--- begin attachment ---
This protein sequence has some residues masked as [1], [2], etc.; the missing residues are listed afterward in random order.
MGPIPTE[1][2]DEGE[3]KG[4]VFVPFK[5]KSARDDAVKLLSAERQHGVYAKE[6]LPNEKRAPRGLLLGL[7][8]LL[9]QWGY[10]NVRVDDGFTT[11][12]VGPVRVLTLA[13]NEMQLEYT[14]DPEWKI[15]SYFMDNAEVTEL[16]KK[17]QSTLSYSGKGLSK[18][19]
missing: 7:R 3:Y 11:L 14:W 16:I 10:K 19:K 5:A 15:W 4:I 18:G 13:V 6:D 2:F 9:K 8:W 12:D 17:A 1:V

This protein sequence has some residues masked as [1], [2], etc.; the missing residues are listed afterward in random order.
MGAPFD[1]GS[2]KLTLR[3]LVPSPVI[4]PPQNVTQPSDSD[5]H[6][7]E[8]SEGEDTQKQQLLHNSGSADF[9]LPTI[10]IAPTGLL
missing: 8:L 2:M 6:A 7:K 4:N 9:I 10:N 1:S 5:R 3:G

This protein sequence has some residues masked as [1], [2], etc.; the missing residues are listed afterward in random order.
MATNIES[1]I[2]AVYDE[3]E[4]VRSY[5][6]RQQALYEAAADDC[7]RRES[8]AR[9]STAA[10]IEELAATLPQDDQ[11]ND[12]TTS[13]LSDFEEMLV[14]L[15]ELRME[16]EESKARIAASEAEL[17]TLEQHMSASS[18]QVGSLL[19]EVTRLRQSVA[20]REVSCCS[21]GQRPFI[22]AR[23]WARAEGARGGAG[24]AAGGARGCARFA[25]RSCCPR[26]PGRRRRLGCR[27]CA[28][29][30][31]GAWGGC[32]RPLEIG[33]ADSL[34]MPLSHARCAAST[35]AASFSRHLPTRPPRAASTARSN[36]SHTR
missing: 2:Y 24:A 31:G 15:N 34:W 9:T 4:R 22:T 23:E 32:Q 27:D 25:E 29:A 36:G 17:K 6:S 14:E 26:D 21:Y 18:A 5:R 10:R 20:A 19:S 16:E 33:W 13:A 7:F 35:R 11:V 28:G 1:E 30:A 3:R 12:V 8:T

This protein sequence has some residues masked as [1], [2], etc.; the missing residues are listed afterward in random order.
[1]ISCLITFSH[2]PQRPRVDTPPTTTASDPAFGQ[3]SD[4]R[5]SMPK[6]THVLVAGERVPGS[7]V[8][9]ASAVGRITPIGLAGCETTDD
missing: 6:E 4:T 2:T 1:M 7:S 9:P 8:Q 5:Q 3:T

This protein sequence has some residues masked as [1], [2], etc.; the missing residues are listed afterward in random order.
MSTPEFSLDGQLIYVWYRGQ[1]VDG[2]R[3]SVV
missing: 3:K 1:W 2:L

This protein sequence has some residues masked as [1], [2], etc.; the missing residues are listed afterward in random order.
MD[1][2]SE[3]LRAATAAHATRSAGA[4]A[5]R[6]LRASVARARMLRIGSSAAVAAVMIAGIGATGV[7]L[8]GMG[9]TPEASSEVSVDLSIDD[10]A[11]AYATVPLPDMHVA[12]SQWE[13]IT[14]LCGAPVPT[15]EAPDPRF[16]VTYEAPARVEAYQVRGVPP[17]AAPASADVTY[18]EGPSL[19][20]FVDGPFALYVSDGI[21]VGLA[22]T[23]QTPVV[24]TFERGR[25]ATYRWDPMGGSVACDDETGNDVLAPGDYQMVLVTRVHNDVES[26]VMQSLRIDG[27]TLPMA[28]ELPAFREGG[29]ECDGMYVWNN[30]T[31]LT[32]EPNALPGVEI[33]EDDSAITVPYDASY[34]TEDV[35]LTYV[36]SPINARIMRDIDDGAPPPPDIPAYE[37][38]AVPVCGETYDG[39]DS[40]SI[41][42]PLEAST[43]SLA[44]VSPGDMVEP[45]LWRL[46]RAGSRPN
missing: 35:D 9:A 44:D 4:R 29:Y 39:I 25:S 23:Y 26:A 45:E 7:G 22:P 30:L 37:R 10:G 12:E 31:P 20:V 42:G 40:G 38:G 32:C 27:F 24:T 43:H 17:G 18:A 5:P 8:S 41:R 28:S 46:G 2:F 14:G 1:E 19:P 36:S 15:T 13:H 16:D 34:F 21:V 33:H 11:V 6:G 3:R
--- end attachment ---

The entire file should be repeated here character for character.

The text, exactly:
This protein sequence has some residues masked as [1], [2], etc.; the missing residues are listed afterward in random order.
MGPIPTE[1][2]DEGE[3]KG[4]VFVPFK[5]KSARDDAVKLLSAERQHGVYAKE[6]LPNEKRAPRGLLLGL[7][8]LL[9]QWGY[10]NVRVDDGFTT[11][12]VGPVRVLTLA[13]NEMQLEYT[14]DPEWKI[15]SYFMDNAEVTEL[16]KK[17]QSTLSYSGKGLSK[18][19]
missing: 7:R 3:Y 11:L 14:W 16:I 10:K 19:K 5:A 15:W 4:I 18:G 13:V 6:D 2:F 9:K 8:W 12:D 17:A 1:V

This protein sequence has some residues masked as [1], [2], etc.; the missing residues are listed afterward in random order.
MGAPFD[1]GS[2]KLTLR[3]LVPSPVI[4]PPQNVTQPSDSD[5]H[6][7]E[8]SEGEDTQKQQLLHNSGSADF[9]LPTI[10]IAPTGLL
missing: 8:L 2:M 6:A 7:K 4:N 9:I 10:N 1:S 5:R 3:G

This protein sequence has some residues masked as [1], [2], etc.; the missing residues are listed afterward in random order.
MATNIES[1]I[2]AVYDE[3]E[4]VRSY[5][6]RQQALYEAAADDC[7]RRES[8]AR[9]STAA[10]IEELAATLPQDDQ[11]ND[12]TTS[13]LSDFEEMLV[14]L[15]ELRME[16]EESKARIAASEAEL[17]TLEQHMSASS[18]QVGSLL[19]EVTRLRQSVA[20]REVSCCS[21]GQRPFI[22]AR[23]WARAEGARGGAG[24]AAGGARGCARFA[25]RSCCPR[26]PGRRRRLGCR[27]CA[28][29][30][31]GAWGGC[32]RPLEIG[33]ADSL[34]MPLSHARCAAST[35]AASFSRHLPTRPPRAASTARSN[36]SHTR
missing: 2:Y 24:A 31:G 15:N 34:W 9:T 4:R 22:T 23:E 32:Q 27:D 25:E 29:A 36:G 17:K 6:S 14:E 26:D 21:Y 18:A 5:R 10:R 20:A 19:S 16:E 33:W 13:A 7:F 35:R 11:V 28:G 1:E 30:A 3:R 12:V 8:T

This protein sequence has some residues masked as [1], [2], etc.; the missing residues are listed afterward in random order.
[1]ISCLITFSH[2]PQRPRVDTPPTTTASDPAFGQ[3]SD[4]R[5]SMPK[6]THVLVAGERVPGS[7]V[8][9]ASAVGRITPIGLAGCETTDD
missing: 6:E 4:T 2:T 1:M 7:S 9:P 8:Q 5:Q 3:T

This protein sequence has some residues masked as [1], [2], etc.; the missing residues are listed afterward in random order.
MSTPEFSLDGQLIYVWYRGQ[1]VDG[2]R[3]SVV
missing: 3:K 1:W 2:L

This protein sequence has some residues masked as [1], [2], etc.; the missing residues are listed afterward in random order.
MD[1][2]SE[3]LRAATAAHATRSAGA[4]A[5]R[6]LRASVARARMLRIGSSAAVAAVMIAGIGATGV[7]L[8]GMG[9]TPEASSEVSVDLSIDD[10]A[11]AYATVPLPDMHVA[12]SQWE[13]IT[14]LCGAPVPT[15]EAPDPRF[16]VTYEAPARVEAYQVRGVPP[17]AAPASADVTY[18]EGPSL[19][20]FVDGPFALYVSDGI[21]VGLA[22]T[23]QTPVV[24]TFERGR[25]ATYRWDPMGGSVACDDETGNDVLAPGDYQMVLVTRVHNDVES[26]VMQSLRIDG[27]TLPMA[28]ELPAFREGG[29]ECDGMYVWNN[30]T[31]LT[32]EPNALPGVEI[33]EDDSAITVPYDASY[34]TEDV[35]LTYV[36]SPINARIMRDIDDGAPPPPDIPAYE[37][38]AVPVCGETYDG[39]DS[40]SI[41][42]PLEAST[43]SLA[44]VSPGDMVEP[45]LWRL[46]RAGSRPN
missing: 35:D 9:A 44:D 4:R 29:Y 39:I 25:S 23:Y 26:A 45:E 7:G 22:P 30:L 37:R 10:G 12:E 31:P 20:V 42:G 40:G 38:G 32:C 27:F 24:T 43:H 17:G 18:A 5:P 8:S 41:R 28:S 46:G 2:F 14:G 1:E 19:P 36:S 15:T 13:H 16:D 34:F 21:V 33:H 11:V 6:G 3:R